David Bourget (Western Ontario)
David Chalmers (ANU, NYU)
Rafael De Clercq
Jack Alan Reynolds
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AI and Society 28 (1):95-105 (2013)
Illusions of control and fantasies of power are important themes in human history and culture. The first objective of this paper is to explore Zarathustran fantasies in the information society, and our dreams of God-like control and mastery over ourselves and the Universe. This paper does not try to be faithful to Nietzschean philosophical concepts of Zarathustra, but instead explore cultural themes, which can be related to a mythology of God-like control and omniscient perception. It draws together strands from science fiction, anthropology, philosophy, technology development, systems engineering, socio-technical systems, finance and e-business to set out how we have fallen for the technocultural illusions we have created. The paper then shifts gear, and in an attempt to address these technocultural problems, identifies an intellectual trajectory centred on an anthropological perspective. Using examples from e-business and Schwartz’s universal model of human values, applied into a technocultural context, the paper shows how it is possible to create meaningful systems of organisation that utilise advanced technologies to help provide a deeply value-laden cultural system. Our world is changing fundamentally and dramatically, and we desperately need new approaches to help us understand these transitions. The paper’s primary contribution is to critique both human-centred thinking, and mechanistic, Taylorist views of organisation and technology. It stimulates debate concerning the relationship between technology and culture as it is worked out in the information society. Shifting the perspective from humans as social, functioning creatures, this paper offers a new human-centred approach based upon humans as cultural, valuing beings.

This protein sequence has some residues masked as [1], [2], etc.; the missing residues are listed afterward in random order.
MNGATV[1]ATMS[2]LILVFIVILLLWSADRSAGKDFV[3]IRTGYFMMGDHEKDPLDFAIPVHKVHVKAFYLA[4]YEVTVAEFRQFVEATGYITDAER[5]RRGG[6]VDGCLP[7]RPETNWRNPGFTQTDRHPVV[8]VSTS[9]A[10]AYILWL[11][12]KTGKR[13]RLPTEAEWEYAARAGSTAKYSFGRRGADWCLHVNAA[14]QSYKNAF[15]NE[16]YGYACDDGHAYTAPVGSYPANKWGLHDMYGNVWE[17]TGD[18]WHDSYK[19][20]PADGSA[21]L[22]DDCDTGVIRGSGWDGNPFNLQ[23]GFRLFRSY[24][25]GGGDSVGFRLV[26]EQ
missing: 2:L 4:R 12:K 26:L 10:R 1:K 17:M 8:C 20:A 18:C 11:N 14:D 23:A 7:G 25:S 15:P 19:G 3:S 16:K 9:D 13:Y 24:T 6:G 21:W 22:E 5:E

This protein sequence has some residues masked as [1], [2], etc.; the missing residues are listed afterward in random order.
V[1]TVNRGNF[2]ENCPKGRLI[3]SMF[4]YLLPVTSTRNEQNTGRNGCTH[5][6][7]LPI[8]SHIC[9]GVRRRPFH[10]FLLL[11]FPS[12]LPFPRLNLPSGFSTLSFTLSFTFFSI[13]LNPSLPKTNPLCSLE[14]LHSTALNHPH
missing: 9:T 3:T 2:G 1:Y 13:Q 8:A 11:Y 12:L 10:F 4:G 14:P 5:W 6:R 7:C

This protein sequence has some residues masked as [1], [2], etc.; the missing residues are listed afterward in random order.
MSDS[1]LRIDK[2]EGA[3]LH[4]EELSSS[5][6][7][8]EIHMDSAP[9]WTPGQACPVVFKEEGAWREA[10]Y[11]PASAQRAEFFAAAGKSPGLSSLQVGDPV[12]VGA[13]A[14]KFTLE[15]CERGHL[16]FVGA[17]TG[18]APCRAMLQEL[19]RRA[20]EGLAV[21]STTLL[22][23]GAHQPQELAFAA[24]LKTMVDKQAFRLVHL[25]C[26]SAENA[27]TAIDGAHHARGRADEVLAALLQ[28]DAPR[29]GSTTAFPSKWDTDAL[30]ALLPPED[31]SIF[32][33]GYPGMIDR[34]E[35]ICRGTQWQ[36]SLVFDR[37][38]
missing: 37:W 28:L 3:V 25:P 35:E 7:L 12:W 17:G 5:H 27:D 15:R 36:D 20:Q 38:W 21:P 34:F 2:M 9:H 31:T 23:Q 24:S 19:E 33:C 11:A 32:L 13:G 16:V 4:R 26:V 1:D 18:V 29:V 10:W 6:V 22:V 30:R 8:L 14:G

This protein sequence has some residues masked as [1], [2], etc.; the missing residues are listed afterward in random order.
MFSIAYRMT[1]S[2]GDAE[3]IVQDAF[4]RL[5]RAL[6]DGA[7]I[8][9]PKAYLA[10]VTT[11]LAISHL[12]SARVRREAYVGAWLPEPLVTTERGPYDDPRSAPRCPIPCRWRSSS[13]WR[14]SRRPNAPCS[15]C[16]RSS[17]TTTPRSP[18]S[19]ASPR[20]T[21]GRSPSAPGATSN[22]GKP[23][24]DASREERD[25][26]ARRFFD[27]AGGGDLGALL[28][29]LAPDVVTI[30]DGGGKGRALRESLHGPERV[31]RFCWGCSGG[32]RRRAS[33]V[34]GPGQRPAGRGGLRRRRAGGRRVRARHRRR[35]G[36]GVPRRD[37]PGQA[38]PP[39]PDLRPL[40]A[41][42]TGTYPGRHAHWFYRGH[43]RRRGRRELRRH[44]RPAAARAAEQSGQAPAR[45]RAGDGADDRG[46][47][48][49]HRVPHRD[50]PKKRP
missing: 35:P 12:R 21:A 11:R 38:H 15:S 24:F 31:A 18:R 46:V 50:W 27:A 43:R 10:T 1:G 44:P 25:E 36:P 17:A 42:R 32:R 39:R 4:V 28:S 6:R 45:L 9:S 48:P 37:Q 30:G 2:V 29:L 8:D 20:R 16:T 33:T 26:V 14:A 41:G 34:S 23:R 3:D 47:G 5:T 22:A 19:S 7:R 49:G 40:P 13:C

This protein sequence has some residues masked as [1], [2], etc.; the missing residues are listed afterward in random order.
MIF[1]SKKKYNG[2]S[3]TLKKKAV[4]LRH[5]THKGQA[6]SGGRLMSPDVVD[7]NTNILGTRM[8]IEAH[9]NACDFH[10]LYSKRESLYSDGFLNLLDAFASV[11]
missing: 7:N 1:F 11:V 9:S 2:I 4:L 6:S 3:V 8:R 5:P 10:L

|Keywords||Culture Values Integral systems Systems failure Socio-technical systems Information systems development Systems engineering Anthropology Information society Complexity Philosophy of technology|
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